The lowest levels of violence against women are recorded in the southern regions of the country. Those regions are deprived of some of the cultural influences of the rest of Europe, where entrenched old traditions, passed on faithfully from generation to generation, pushing life slowly according to its own regulations. Those are regions where the new image of a woman emerges almost shyly, on its own slow pace, from old habits, entering hesitantly families, schools and workplaces.
Italian dispositional groups in the fight against domestic violence
Dispositional groups directly involved in the fight and prevention of domestic violence are the troops of the Italian Carabinieri and Police.
Carabinieri is an institution in the military ordination established in 1814 by King Vittorio Emanuele, the corps serves both military and police functions and is responsible to the Ministry of National Defense. TheCarabinieri corps are present throughout the country and currently consists of 539 companies and 4626 posts, which are directly responsible for control over a territory. Very often Carabinieriofficers are reported on family dramas concerning domestic violence that require direct action of the corps. This phenomenon manifests itself in various forms, including threats, beatings, rapes, economic violence, extortion, but also murders.
Very often this type of violence is not reported by anyone.
For this reason government decided to establish a function of the district Carabinieri officer, whose task is a more direct contact with citizens. Carabinieri district officers are obliged to observe the districtsthey are responsible for, and gather information in order to start investigation when necessary.
The presence of the district Carabinieri officer is intended to strengthen a sense of security among citizens. In terms of prevention of violence Carabiniericorps cooperate with different institutions.
Moving on to the State Police, its origins dates back to 1848, when the Kingdom of Sardinia founded a corps known under the name of the Administration of Public Security, whose task was “to stand on watch and guarantee security of law and order in the interest of the public and private sectors.” Although over the years, the name of the corps and its range have been repeatedly reorganized,it maintained its objectives and tasks, being responsible to the Ministry of Internal Affairs.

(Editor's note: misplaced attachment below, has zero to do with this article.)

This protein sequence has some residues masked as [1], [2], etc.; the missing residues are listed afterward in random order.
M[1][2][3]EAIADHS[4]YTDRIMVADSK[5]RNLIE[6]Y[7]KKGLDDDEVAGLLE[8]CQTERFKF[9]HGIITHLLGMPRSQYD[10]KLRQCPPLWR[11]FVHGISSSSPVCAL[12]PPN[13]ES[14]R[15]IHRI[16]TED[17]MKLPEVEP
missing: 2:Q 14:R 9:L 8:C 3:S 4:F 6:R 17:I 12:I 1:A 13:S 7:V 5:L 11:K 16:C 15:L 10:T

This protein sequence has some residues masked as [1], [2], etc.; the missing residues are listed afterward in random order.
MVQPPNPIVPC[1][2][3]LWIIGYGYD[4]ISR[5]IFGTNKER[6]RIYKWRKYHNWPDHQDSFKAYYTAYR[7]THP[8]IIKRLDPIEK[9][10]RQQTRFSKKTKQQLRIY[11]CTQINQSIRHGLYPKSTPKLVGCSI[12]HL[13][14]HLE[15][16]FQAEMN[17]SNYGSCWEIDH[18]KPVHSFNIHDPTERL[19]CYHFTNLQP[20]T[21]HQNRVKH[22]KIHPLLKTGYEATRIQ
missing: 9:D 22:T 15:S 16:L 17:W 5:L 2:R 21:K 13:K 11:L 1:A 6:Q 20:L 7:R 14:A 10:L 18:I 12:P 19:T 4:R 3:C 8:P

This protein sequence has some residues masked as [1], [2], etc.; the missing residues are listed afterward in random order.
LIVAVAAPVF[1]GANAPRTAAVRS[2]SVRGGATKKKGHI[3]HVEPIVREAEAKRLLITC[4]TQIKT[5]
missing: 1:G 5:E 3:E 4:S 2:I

In 1946, the State Police mobile units have been established and given the functions of providing protection of public order. Gradually corps like Road Police, Railway Police, Postal Police, Border Police have been establish within the State Police.
In 1959 while facing the need of prevention of crimes against children and women and those offending morality and honor Italian authorities founded the Female Police Corps of civil ordination. In 1981 the corps was liquidated and its staff transferred to the State Police.
Given the long experience and the meaning of the Carabinieri and the Police is essential to determine the means that are at the disposal of the Carabinieri and Police corps in the fight against domestic violence, particularly against women and possible preventive measures and to test their effectiveness in reducing the phenomenon of domestic violence in Italy and in other countries.
[i] Jolanta Grębowiec Baffoni – Chair of Dispositional Groups, Institute of Sociology, Faculty of Social Sciences, University of Wroclaw, Poland
[iv]Senate of the Italian Republic, 17th Legislature, bill of act no. 724, report on the initiative of senators to presidium – May 29, 2013; http://www.senato.it/leg/17/BGT/Testi/Ddlpres/00703056.html
[v]M. Barbagli, Sotto lo stessotetto, ilMulino, Bologna 1984, p. 82
[vi]Codicecivile del Regnod’Italia 1865, Libro I, tit. V, CAPO IX. Dei diritti e deidoverichenascono dal matrimonio. (On the Rights and Duties originating from Marriage) SEZIONE I. Dei diritti e deidoverideiconiugifraloro (On the Bilateral Rights and Duties of Spouses)
[vii]B. Bertani, Donne e Risorgimento: unastoriataciuta (Women and Risorgimento movement: an unsaid story) [in;] Minerva, Redazione Minerva, Rome 2010
[viii]Penal Code of 1930 r. (so-called. Codice di “Rocco”).
[ix]G. Cardellini, Separacja i rozwód we Włoszech. Kwiestie w rozporządzeniudziećmimałoletnimi (Separation and Divorce in Italy, The Issue of Custody Over Under-Aged Children) [in:] Z. Kegel (ed.) Współczesna Kryminalistyka i nauki pokrewne w administracji (ContemporaryCriminalistics and RelatedDisciplines), Wydawnictwo Uczelniane Państwowej Wyższej Szkoły Zawodowej im.A. Silesiusa, Wałbrzych 2013, p. 39 (translated from Italian by J. Grębowiec-Baffoni)
[x]In comparison,even when discussing the right of women to vote we can easily notice that Italian women were one of the last in Europe to gain the right. In Poland, a country ravaged by years of partition and World War I, women were given the right to vote in 1918, just as German and Austrian women, women in the US received such a right in 1920 and women from England and Northern Ireland were given the right to vote in 1928. In Italy a woman has gained the right to vote in 1945. However, the right to vote still did not give Italian women their personal freedom; http://www.ipu.org/wmn-e/suffrage .htm